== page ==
Britannia Awards to Youngest people

World’s Seven Famous Child Prodigies

List of Youngest Genius of the World.

Wolfgang Amadeus Mozart

Wolfgang Amadeus Mozart was the child prodigy par excellence, playing songs on the harpsichord at four years old and composing simple music at five. When he was seven years old, the Mozart family went on the first of several tours to demonstrate the prodigious musical abilities of the young marvel and his elder sister Maria Anna (“Nannerel”), who was also remarkably gifted. So there is no shortage of anecdotes about the young Mozart’s astonishing musical dexterity, memory, and creativity in composition.
Musicologists have since pointed out that Mozart’s feat of memory was extraordinary but maybe not as miraculous as it sounds at first. The Miserere is a somewhat repetitive piece, and Mozart’s transcription probably didn’t include improvised ornamental passages that would have been part of the original performance. 

John von Neumann

Biographers report that at the age of six the Hungarian American mathematician John von Neumann was able to joke with his father in classical Greek. As a party trick, the pint-sized prodigy would memorize pages from the telephone book and answer questions about the names, numbers, and addresses or just recite the page from top to bottom.
As an adult, von Neumann came to be regarded as the preeminent mathematician of his era, responsible for major contributions in mathematics, physics, economics, and computer science.

Sor Juana Inés de la Cruz

 She showed remarkable intellectual potential early on, learning to read at the age of three, but her gender and her family’s limited finances prevented her from receiving formal education. Eventually, she was sent to live with her maternal grandparents in Mexico City, where she had access to a library. She read voraciously, learning Latin in about 20 lessons. She wrote her first dramatic poem when she was eight years old. Word of her extraordinary intelligence spread, and when she was about 16 she went to the court of the viceroy of New Spain as a lady of the viceroy’s wife. To showcase Juana’s miraculous erudition, the viceroy arranged a public demonstration in which a group of about 40 professors quizzed her on their fields of knowledge. The depth and breadth of her knowledge astonished onlookers.

Srinivasa Ramanujan

One of the greatest self-taught mathematicians of all-time, Srinivasa Ramanujan, grew up poor in Kumbakonam, India. An outstanding student known for his exceptional memory, Ramanujan’s ascent into the highest levels of mathematics began in 1903, at age 16, when he was able to borrow an outdated copy of an English textbook of advanced mathematics. Despite the book’s shortcomings, Ramanujan studied it obsessively, recording his work in notebooks that he carried with him everywhere. His passion for math actually hurt him in other areas of life; in 1904 he lost a scholarship to the University of Madras because he had no interest in any other academic work.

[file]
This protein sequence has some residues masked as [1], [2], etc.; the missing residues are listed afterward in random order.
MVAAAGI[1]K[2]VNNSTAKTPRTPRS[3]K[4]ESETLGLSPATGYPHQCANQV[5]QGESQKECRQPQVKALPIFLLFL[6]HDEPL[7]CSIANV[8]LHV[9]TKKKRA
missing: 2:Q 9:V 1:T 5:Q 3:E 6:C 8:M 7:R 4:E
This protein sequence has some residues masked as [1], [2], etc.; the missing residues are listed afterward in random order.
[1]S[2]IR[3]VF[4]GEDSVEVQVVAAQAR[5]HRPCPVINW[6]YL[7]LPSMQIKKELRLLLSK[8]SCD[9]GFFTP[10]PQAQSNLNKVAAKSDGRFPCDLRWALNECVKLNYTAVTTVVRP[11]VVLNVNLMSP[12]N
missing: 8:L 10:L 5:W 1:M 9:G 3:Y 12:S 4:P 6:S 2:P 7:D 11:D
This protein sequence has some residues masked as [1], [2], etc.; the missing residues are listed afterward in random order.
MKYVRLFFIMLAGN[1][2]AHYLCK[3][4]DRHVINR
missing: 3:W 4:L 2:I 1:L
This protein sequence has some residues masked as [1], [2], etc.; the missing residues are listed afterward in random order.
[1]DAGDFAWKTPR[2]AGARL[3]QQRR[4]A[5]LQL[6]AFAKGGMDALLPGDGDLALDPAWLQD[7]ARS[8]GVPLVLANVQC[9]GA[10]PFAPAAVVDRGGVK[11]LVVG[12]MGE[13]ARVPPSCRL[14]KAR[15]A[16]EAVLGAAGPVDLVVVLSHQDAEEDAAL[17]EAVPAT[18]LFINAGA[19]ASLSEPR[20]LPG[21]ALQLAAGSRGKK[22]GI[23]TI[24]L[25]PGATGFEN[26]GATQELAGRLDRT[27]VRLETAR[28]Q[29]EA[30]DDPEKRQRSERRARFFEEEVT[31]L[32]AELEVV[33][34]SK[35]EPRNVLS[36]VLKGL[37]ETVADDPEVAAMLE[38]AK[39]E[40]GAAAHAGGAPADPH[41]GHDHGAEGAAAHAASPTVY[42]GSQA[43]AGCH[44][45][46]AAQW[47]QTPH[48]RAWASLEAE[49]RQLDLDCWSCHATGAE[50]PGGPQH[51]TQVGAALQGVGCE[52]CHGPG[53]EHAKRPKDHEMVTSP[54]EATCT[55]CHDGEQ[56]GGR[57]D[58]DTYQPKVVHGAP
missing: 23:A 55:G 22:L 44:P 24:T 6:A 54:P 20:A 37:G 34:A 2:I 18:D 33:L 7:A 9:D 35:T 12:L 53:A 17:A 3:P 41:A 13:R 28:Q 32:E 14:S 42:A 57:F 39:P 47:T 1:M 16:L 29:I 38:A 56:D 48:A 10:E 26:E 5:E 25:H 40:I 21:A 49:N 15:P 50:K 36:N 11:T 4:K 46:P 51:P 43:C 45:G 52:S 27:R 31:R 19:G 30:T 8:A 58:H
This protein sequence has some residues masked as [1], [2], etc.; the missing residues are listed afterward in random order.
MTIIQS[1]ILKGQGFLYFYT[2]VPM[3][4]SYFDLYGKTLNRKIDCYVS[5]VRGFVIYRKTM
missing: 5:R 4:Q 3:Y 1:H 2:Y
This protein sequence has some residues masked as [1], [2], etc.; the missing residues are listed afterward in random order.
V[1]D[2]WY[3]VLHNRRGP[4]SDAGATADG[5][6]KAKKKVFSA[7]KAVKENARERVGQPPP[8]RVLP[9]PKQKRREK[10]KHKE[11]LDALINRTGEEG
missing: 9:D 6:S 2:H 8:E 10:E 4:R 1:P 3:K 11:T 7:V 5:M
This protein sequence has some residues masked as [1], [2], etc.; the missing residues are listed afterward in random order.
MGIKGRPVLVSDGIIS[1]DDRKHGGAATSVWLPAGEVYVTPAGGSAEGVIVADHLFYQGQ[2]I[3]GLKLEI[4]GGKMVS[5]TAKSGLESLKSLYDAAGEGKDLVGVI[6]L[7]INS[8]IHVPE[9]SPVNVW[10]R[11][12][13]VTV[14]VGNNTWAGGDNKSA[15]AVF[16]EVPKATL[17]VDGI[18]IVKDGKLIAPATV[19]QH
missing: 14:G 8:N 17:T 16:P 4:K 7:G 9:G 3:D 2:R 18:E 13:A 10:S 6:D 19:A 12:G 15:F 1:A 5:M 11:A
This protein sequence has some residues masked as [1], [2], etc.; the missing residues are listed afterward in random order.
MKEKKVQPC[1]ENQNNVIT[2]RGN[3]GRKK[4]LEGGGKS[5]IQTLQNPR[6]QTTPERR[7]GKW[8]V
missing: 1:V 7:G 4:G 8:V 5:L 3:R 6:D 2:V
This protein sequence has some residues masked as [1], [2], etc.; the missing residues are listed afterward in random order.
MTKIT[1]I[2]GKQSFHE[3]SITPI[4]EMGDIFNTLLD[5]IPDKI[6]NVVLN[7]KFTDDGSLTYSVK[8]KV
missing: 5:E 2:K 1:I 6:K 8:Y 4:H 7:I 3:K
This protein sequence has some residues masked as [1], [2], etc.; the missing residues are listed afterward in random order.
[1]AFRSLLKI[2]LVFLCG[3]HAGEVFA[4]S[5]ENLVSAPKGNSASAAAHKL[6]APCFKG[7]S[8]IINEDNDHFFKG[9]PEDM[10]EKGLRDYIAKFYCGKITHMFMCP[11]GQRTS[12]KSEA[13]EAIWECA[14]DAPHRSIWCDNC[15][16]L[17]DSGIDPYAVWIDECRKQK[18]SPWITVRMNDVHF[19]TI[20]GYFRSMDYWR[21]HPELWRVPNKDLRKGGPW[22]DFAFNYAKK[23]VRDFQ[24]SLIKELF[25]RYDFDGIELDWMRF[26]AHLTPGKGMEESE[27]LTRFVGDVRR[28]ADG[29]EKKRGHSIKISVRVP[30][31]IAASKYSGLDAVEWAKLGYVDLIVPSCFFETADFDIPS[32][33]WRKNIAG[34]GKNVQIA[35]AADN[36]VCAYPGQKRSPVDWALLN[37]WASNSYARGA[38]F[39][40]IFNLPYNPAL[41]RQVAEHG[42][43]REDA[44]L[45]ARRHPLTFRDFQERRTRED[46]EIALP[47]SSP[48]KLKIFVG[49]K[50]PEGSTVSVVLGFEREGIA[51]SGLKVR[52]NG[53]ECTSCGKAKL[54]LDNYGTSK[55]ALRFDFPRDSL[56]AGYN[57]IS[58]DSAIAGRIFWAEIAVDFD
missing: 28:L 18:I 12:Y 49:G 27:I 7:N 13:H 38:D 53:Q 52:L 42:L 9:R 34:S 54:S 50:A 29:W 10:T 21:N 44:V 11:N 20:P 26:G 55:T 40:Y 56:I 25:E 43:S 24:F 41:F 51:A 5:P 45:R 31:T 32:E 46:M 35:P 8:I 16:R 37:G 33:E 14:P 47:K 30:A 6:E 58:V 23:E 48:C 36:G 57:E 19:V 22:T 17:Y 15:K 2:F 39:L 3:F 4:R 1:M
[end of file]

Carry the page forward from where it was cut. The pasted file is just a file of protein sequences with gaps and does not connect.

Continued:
Stevie Wonder

Despite being blind from birth and growing up in poverty, Stevie Wonder managed to become a skilled musician in early childhood, learning to write music, sing, and play the piano, organ, harmonica, and drums. In 1962, at age 12, he began recording music and performing professionally under the name Little Stevie Wonder. Although his stage name suggested a novelty child performer, he quickly established himself as a serious musician who combined creative songwriting and mastery of disparate styles of music including rhythm and blues, soul, funk, rock, and jazz

Blaise Pascal

Blaise published his first original mathematical work, Essai pour les coniques. It was impressive enough to arouse the envy of René Descartes, who accused Étienne of writing the paper and passing it off as his son’s. Two years later Blaise invented a mechanical adding and subtracting device. It was the first calculating machine to be manufactured in significant numbers and the first to be used for business. In the 1640s and ’50s, Pascal established himself as one of Europe’s greatest mathematical and scientific minds, while also writing on religious and philosophical subjects. 

Judit Polgár

Raised in an environment of constant chess practice, the Polgár sisters rocked the male-dominated world of competitive chess, forcing many to question the widespread assumption that male players were naturally superior. The eldest daughter, Susan, became the top-ranked female player in the world at age 15, and in January 1991 she was the first woman ever to earn a grandmaster rank calculated on the same basis as male players.
But she was soon eclipsed by the youngest Polgár sister, Judit. In December 1991 the 15-year-old Judit became the youngest player ever to earn the rank of grandmaster, breaking the record set by Bobby Fischer in 1958.